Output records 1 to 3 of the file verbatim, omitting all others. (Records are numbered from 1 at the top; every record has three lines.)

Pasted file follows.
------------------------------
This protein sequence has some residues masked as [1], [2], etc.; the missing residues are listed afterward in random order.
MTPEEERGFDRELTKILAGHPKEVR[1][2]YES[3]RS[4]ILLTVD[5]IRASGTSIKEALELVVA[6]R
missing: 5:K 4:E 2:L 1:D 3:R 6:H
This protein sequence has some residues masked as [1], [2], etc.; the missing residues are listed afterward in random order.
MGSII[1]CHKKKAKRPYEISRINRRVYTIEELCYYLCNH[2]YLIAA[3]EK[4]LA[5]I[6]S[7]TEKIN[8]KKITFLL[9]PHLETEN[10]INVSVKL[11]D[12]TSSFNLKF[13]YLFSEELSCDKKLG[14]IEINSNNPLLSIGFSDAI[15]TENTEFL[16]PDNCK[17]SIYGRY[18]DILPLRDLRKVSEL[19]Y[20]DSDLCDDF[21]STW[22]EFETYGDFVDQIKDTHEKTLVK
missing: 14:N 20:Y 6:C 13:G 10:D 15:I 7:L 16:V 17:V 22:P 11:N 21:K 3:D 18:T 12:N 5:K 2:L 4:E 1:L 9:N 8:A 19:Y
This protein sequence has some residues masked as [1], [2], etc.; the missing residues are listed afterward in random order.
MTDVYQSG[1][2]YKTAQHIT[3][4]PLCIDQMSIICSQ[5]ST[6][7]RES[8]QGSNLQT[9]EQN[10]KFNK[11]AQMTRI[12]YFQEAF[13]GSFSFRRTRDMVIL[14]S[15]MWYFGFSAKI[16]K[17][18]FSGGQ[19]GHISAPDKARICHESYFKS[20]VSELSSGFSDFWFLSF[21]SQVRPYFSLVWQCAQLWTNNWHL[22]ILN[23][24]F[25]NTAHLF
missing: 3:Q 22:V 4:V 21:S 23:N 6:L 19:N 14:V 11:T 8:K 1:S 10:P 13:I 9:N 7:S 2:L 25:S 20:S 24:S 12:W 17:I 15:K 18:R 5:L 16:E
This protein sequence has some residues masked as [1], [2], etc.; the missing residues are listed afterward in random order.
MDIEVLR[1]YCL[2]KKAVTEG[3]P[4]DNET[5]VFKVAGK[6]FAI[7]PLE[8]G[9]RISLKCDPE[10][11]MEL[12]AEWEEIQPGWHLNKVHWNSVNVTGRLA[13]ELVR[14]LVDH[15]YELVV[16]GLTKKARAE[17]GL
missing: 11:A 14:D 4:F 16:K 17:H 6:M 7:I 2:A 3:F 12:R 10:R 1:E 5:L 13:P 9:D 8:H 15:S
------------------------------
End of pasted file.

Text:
This protein sequence has some residues masked as [1], [2], etc.; the missing residues are listed afterward in random order.
MTPEEERGFDRELTKILAGHPKEVR[1][2]YES[3]RS[4]ILLTVD[5]IRASGTSIKEALELVVA[6]R
missing: 5:K 4:E 2:L 1:D 3:R 6:H
This protein sequence has some residues masked as [1], [2], etc.; the missing residues are listed afterward in random order.
MGSII[1]CHKKKAKRPYEISRINRRVYTIEELCYYLCNH[2]YLIAA[3]EK[4]LA[5]I[6]S[7]TEKIN[8]KKITFLL[9]PHLETEN[10]INVSVKL[11]D[12]TSSFNLKF[13]YLFSEELSCDKKLG[14]IEINSNNPLLSIGFSDAI[15]TENTEFL[16]PDNCK[17]SIYGRY[18]DILPLRDLRKVSEL[19]Y[20]DSDLCDDF[21]STW[22]EFETYGDFVDQIKDTHEKTLVK
missing: 14:N 20:Y 6:C 13:G 10:D 15:I 7:L 16:V 17:V 22:P 11:N 21:K 3:D 18:T 12:N 5:K 2:L 4:E 1:L 9:N 8:A 19:Y
This protein sequence has some residues masked as [1], [2], etc.; the missing residues are listed afterward in random order.
MTDVYQSG[1][2]YKTAQHIT[3][4]PLCIDQMSIICSQ[5]ST[6][7]RES[8]QGSNLQT[9]EQN[10]KFNK[11]AQMTRI[12]YFQEAF[13]GSFSFRRTRDMVIL[14]S[15]MWYFGFSAKI[16]K[17][18]FSGGQ[19]GHISAPDKARICHESYFKS[20]VSELSSGFSDFWFLSF[21]SQVRPYFSLVWQCAQLWTNNWHL[22]ILN[23][24]F[25]NTAHLF
missing: 3:Q 22:V 4:V 21:S 23:N 6:L 19:N 14:V 11:T 8:K 1:S 10:P 13:I 9:N 7:S 2:L 25:S 20:S 24:S 12:W 17:I 15:K 18:R 5:L 16:E